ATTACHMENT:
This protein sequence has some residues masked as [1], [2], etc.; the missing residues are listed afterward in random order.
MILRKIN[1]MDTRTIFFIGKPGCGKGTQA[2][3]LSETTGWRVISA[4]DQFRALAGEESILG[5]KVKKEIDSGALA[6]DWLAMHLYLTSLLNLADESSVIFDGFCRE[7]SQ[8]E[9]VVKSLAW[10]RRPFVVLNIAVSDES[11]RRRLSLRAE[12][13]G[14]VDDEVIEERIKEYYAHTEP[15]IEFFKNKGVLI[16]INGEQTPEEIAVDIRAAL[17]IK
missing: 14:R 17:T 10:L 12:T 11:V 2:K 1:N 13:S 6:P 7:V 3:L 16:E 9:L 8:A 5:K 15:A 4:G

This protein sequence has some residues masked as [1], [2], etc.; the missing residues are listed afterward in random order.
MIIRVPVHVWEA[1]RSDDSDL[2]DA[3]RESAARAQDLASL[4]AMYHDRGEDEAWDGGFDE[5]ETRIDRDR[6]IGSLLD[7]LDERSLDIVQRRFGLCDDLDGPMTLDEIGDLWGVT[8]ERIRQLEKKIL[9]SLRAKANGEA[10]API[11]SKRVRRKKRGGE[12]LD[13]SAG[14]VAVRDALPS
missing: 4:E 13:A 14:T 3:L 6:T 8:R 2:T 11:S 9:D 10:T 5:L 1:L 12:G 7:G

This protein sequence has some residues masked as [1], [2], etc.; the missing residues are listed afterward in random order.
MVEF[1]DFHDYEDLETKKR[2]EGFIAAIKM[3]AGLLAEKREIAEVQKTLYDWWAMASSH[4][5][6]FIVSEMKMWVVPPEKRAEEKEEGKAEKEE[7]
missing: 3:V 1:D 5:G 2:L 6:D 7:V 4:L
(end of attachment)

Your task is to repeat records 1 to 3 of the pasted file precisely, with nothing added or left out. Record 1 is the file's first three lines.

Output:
This protein sequence has some residues masked as [1], [2], etc.; the missing residues are listed afterward in random order.
MILRKIN[1]MDTRTIFFIGKPGCGKGTQA[2][3]LSETTGWRVISA[4]DQFRALAGEESILG[5]KVKKEIDSGALA[6]DWLAMHLYLTSLLNLADESSVIFDGFCRE[7]SQ[8]E[9]VVKSLAW[10]RRPFVVLNIAVSDES[11]RRRLSLRAE[12][13]G[14]VDDEVIEERIKEYYAHTEP[15]IEFFKNKGVLI[16]INGEQTPEEIAVDIRAAL[17]IK
missing: 14:R 17:T 10:L 12:T 11:V 2:K 1:N 13:S 6:P 7:V 3:L 16:E 9:L 8:A 5:K 15:A 4:G

This protein sequence has some residues masked as [1], [2], etc.; the missing residues are listed afterward in random order.
MIIRVPVHVWEA[1]RSDDSDL[2]DA[3]RESAARAQDLASL[4]AMYHDRGEDEAWDGGFDE[5]ETRIDRDR[6]IGSLLD[7]LDERSLDIVQRRFGLCDDLDGPMTLDEIGDLWGVT[8]ERIRQLEKKIL[9]SLRAKANGEA[10]API[11]SKRVRRKKRGGE[12]LD[13]SAG[14]VAVRDALPS
missing: 4:E 13:A 14:T 3:L 6:T 8:R 2:T 11:S 9:D 10:T 5:L 1:L 12:G 7:G

This protein sequence has some residues masked as [1], [2], etc.; the missing residues are listed afterward in random order.
MVEF[1]DFHDYEDLETKKR[2]EGFIAAIKM[3]AGLLAEKREIAEVQKTLYDWWAMASSH[4][5][6]FIVSEMKMWVVPPEKRAEEKEEGKAEKEE[7]
missing: 3:V 1:D 5:G 2:L 6:D 7:V 4:L